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Sanman

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I've asked this many times and I've looked high and low in the literature but can ANYONE point me to a published (peer reviewed or not) resource (book chapter, review article, assessment manual) that meaningfully operationalizes the process of these so-called 'evaluations' for suitability and medical necessity of an ESA? Like...just at a basic level of what actual procedures the assessor engages in to determine this and what a 'no' determination would look like (and what justifies a 'no')? I know there's a couple of critical articles critiquing the practice from a forensic perspective (Younggren), but is there, like, any kind of exposition of what this entails from the perspective of someone who supposedly practices regularly and semi-ethically/competently in this area? Any accredited/ reputable training programs doing this? Any books by reputable publishers?
So, I haven't really looked into the literature, but you can be half-legit in these evals. IMO, documentation is asking two assessment questions:

1. Does the person in question have a diagnosable MH disorder? This is bread and butter practice really. You can easily weed out the fakers/outright deniers

2. Will an emotional support animal help in the treatment of said disorder? Not sure what the literature says about this part if anything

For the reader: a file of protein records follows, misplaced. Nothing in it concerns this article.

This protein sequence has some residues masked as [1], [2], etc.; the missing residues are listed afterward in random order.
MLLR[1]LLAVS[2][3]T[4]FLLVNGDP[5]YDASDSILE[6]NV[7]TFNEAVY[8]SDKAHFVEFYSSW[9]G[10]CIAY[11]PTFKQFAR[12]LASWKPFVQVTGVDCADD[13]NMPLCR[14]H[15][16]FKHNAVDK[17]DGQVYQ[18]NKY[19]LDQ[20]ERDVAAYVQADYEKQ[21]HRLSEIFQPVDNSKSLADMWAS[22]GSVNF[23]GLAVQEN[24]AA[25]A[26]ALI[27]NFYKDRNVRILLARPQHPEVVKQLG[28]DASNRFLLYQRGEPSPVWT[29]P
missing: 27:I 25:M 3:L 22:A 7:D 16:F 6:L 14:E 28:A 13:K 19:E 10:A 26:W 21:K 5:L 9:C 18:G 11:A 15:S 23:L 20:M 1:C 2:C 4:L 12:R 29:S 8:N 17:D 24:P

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Fan_of_Meehl

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So, I haven't really looked into the literature, but you can be half-legit in these evals. IMO, documentation is asking two assessment questions:

1. Does the person in question have a diagnosable MH disorder? This is bread and butter practice really. You can easily weed out the fakers/outright deniers

2. Will an emotional support animal help in the treatment of said disorder? Not sure what the literature says about this part if anything
1. Is no problem doing, as you point out.

2. Is complicated by many factors, not the least of which is the inconvenient fact that the twin evidence-based treatment elements (exposure and cognitive restructuring) effective in treating PTSD/anxiety are fundamentally incompatible with an approach that asserts that prescribing a dog is 'medically necessary' to treat/manage that condition. The dog is clearly functioning as a 'safety behavior' (inimical to exposure therapy) and is also an enacted stuck point ("If I leave my house without my dog, I won't be able to function").
 

Sanman

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1. Is no problem doing, as you point out.

2. Is complicated by many factors, not the least of which is the inconvenient fact that the twin evidence-based treatment elements (exposure and cognitive restructuring) effective in treating PTSD/anxiety are fundamentally incompatible with an approach that asserts that prescribing a dog is 'medically necessary' to treat/manage that condition. The dog is clearly functioning as a 'safety behavior' (inimical to exposure therapy) and is also an enacted stuck point ("If I leave my house without my dog, I won't be able to function").